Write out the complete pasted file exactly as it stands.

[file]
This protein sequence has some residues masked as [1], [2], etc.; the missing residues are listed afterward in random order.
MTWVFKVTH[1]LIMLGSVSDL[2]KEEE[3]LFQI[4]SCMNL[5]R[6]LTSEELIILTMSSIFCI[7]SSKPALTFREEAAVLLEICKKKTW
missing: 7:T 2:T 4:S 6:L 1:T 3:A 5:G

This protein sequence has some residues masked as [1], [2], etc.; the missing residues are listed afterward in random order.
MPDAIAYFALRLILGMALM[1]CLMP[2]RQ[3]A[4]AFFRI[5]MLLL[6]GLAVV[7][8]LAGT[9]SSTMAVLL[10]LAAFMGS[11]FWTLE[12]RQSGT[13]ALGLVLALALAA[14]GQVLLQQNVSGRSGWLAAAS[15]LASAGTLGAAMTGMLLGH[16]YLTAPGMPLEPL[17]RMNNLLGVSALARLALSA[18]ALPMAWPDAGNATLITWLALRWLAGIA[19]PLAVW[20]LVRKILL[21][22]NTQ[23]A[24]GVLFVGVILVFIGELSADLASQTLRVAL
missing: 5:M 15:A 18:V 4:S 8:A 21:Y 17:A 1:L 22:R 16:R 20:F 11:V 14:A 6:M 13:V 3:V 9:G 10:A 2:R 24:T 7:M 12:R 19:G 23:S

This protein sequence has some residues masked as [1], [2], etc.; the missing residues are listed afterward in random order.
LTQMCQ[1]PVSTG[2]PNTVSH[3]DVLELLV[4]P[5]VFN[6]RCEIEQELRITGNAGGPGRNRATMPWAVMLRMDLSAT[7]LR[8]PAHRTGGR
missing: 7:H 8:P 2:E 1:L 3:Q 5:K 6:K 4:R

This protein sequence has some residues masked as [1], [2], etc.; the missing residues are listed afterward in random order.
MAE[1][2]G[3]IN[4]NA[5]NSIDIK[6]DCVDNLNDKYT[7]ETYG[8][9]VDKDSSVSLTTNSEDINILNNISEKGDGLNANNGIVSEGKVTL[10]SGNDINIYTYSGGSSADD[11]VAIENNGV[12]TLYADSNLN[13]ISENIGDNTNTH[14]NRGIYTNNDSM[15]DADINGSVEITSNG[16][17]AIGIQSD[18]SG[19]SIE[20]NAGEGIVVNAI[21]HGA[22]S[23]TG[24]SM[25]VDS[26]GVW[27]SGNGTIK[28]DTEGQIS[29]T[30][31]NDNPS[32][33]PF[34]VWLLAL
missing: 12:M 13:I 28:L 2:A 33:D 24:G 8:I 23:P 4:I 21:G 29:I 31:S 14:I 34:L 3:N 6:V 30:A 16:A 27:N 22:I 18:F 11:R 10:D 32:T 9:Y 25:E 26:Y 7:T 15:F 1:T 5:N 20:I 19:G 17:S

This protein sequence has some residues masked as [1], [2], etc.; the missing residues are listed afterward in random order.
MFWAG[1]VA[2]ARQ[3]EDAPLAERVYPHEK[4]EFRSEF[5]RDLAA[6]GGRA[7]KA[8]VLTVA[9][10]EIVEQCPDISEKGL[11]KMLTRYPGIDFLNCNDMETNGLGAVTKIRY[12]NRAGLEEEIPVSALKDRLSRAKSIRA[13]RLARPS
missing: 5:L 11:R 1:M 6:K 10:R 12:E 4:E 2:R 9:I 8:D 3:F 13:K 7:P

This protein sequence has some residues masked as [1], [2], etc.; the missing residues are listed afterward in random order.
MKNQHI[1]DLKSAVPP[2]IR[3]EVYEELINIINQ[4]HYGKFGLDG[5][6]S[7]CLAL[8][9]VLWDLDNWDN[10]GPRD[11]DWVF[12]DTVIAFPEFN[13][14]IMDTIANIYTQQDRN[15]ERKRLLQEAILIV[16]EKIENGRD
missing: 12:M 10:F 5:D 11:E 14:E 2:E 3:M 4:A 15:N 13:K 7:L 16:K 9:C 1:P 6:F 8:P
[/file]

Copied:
This protein sequence has some residues masked as [1], [2], etc.; the missing residues are listed afterward in random order.
MTWVFKVTH[1]LIMLGSVSDL[2]KEEE[3]LFQI[4]SCMNL[5]R[6]LTSEELIILTMSSIFCI[7]SSKPALTFREEAAVLLEICKKKTW
missing: 7:T 2:T 4:S 6:L 1:T 3:A 5:G

This protein sequence has some residues masked as [1], [2], etc.; the missing residues are listed afterward in random order.
MPDAIAYFALRLILGMALM[1]CLMP[2]RQ[3]A[4]AFFRI[5]MLLL[6]GLAVV[7][8]LAGT[9]SSTMAVLL[10]LAAFMGS[11]FWTLE[12]RQSGT[13]ALGLVLALALAA[14]GQVLLQQNVSGRSGWLAAAS[15]LASAGTLGAAMTGMLLGH[16]YLTAPGMPLEPL[17]RMNNLLGVSALARLALSA[18]ALPMAWPDAGNATLITWLALRWLAGIA[19]PLAVW[20]LVRKILL[21][22]NTQ[23]A[24]GVLFVGVILVFIGELSADLASQTLRVAL
missing: 5:M 15:A 18:V 4:S 8:A 21:Y 17:A 1:L 22:R 16:R 20:F 11:V 14:A 6:M 13:V 3:V 9:G 10:A 2:R 24:T 7:M 12:R 19:G 23:S

This protein sequence has some residues masked as [1], [2], etc.; the missing residues are listed afterward in random order.
LTQMCQ[1]PVSTG[2]PNTVSH[3]DVLELLV[4]P[5]VFN[6]RCEIEQELRITGNAGGPGRNRATMPWAVMLRMDLSAT[7]LR[8]PAHRTGGR
missing: 7:H 8:P 2:E 1:L 3:Q 5:K 6:K 4:R

This protein sequence has some residues masked as [1], [2], etc.; the missing residues are listed afterward in random order.
MAE[1][2]G[3]IN[4]NA[5]NSIDIK[6]DCVDNLNDKYT[7]ETYG[8][9]VDKDSSVSLTTNSEDINILNNISEKGDGLNANNGIVSEGKVTL[10]SGNDINIYTYSGGSSADD[11]VAIENNGV[12]TLYADSNLN[13]ISENIGDNTNTH[14]NRGIYTNNDSM[15]DADINGSVEITSNG[16][17]AIGIQSD[18]SG[19]SIE[20]NAGEGIVVNAI[21]HGA[22]S[23]TG[24]SM[25]VDS[26]GVW[27]SGNGTIK[28]DTEGQIS[29]T[30][31]NDNPS[32][33]PF[34]VWLLAL
missing: 12:M 13:I 28:L 2:A 33:D 24:G 8:I 23:P 4:I 21:G 29:I 31:S 14:I 34:L 3:N 6:V 30:A 16:A 27:N 22:I 18:F 11:R 10:D 32:T 9:Y 25:E 26:Y 7:T 15:F 1:T 5:N 20:I 19:G 17:S

This protein sequence has some residues masked as [1], [2], etc.; the missing residues are listed afterward in random order.
MFWAG[1]VA[2]ARQ[3]EDAPLAERVYPHEK[4]EFRSEF[5]RDLAA[6]GGRA[7]KA[8]VLTVA[9][10]EIVEQCPDISEKGL[11]KMLTRYPGIDFLNCNDMETNGLGAVTKIRY[12]NRAGLEEEIPVSALKDRLSRAKSIRA[13]RLARPS
missing: 5:L 11:R 1:M 6:K 10:R 12:E 4:E 2:R 9:I 8:D 3:F 13:K 7:P

This protein sequence has some residues masked as [1], [2], etc.; the missing residues are listed afterward in random order.
MKNQHI[1]DLKSAVPP[2]IR[3]EVYEELINIINQ[4]HYGKFGLDG[5][6]S[7]CLAL[8][9]VLWDLDNWDN[10]GPRD[11]DWVF[12]DTVIAFPEFN[13][14]IMDTIANIYTQQDRN[15]ERKRLLQEAILIV[16]EKIENGRD
missing: 12:M 10:F 5:D 11:E 14:E 2:E 3:M 4:A 15:N 13:K 7:L 16:K 9:C 1:P 6:F 8:P